|Born||November 15, 1967|
Las Vegas, Nevada, U.S.
|Listed height||6 ft 1 in (1.85 m)|
|Listed weight||180 lb (82 kg)|
|High school||Rancho (North Las Vegas, Nevada)|
|NBA draft||1991: 1st round, 12th overall pick|
|Selected by the New York Knicks|
|1991–1995||New York Knicks|
|1999–2001||Portland Trail Blazers|
|Career highlights and awards|
|Career NBA statistics|
|Points||5,497 (7.3 ppg)|
|Assists||2,997 (4.0 apg)|
|Steals||887 (1.2 spg)|
|Stats at NBA.com|
|Stats at Basketball-Reference.com|
Gregory Carlton Anthony (born November 15, 1967) is an American former professional basketball player who is a television analyst for NBA TV and Turner Sports. He played 11 seasons in the National Basketball Association (NBA). Anthony also contributes to Yahoo! Sports as a college basketball analyst and serves as a co-host/analyst on SiriusXM NBA Radio. His son, Cole Anthony, plays for the Orlando Magic.
Born and raised in Las Vegas, Nevada, Anthony aspired to enter politics. He wanted to become Nevada's first black Senator. A graduate of Rancho High School in North Las Vegas, Nevada, Anthony played his freshman year of college basketball for the University of Portland where he was the WCC Freshman of the Year before transferring to the University of Nevada, Las Vegas. In his junior season with UNLV, the Runnin' Rebels won the 1990 NCAA Championship game over Duke with Anthony starting at point guard, as UNLV blew out the Blue Devils and Christian Laettner by 30 points. He played almost the entire season with a broken jaw. He was a three-time All Big West performer and 3rd Team All America his senior season. This talented team was coached by Jerry Tarkanian and also included future NBA players Stacey Augmon and Larry Johnson. In March 2011, HBO premiered a documentary entitled Runnin' Rebels of UNLV.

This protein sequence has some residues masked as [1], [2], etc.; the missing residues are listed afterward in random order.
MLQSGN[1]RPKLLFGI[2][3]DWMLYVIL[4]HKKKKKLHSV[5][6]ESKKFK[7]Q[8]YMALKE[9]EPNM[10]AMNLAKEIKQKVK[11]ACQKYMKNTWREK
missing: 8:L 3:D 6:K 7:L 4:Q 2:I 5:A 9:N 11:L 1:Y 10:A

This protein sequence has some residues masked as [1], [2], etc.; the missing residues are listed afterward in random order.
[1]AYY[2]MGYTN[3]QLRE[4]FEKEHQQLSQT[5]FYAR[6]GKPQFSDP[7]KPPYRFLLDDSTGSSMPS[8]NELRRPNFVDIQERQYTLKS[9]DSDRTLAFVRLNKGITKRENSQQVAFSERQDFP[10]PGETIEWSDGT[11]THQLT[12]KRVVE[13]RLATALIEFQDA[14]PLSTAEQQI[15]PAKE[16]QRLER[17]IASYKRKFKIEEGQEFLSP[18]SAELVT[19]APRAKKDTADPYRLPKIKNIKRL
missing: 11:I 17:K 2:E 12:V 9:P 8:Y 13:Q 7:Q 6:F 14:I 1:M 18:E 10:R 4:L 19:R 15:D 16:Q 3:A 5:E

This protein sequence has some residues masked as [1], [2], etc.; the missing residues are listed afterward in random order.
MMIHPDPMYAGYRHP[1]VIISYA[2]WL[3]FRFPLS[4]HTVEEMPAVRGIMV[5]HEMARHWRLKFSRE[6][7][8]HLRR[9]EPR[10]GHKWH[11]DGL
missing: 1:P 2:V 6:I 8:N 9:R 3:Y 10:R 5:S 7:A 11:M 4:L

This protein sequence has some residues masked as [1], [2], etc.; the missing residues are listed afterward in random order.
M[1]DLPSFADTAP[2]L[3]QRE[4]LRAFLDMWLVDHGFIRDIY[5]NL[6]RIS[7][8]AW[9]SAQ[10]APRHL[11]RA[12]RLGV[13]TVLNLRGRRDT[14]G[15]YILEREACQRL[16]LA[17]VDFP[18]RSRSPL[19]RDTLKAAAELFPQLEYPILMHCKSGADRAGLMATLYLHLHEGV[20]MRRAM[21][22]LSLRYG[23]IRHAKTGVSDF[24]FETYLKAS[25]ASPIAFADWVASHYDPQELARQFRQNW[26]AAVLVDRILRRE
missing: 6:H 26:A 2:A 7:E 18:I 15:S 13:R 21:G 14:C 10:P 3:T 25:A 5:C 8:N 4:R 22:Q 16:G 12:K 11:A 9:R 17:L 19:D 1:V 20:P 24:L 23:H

During summer breaks, Anthony worked at the World Economic Summit and on Capitol Hill as an intern to for Rep. Barbara Vucanovich. He also started a T-shirt and silkscreening business, Two-Hype, while attending UNLV. His entrepreneurial endeavor was the reason why he relinquished his athletic scholarship. Anthony made enough money selling T-shirts that he was able to pay for his own tuition.
Anthony was drafted by the New York Knicks in the first round of the 1991 NBA draft, with the reputation of being a poor outside shooter but an excellent defender. He served as a point guard and defensive specialist, and typified the hard-nosed defensive reputation of Pat Riley's Knicks. On May 24, 1994, Anthony scored 16 points off the bench during a 100-89 Eastern Conference Finals Game 1 win over the Indiana Pacers. The Knicks would ultimately beat the Pacers to advance to the 1994 NBA Finals, but lose to the Houston Rockets in a hard-fought seven game series.
In 1995, Anthony was drafted in the 1995 NBA expansion draft as the 1st pick (2nd overall) by the Vancouver Grizzlies, where he would be the full-time starter at point guard for two seasons. On January 5, 1996, Anthony scored a career-high 32 points during a 103-102 overtime win against the 76ers.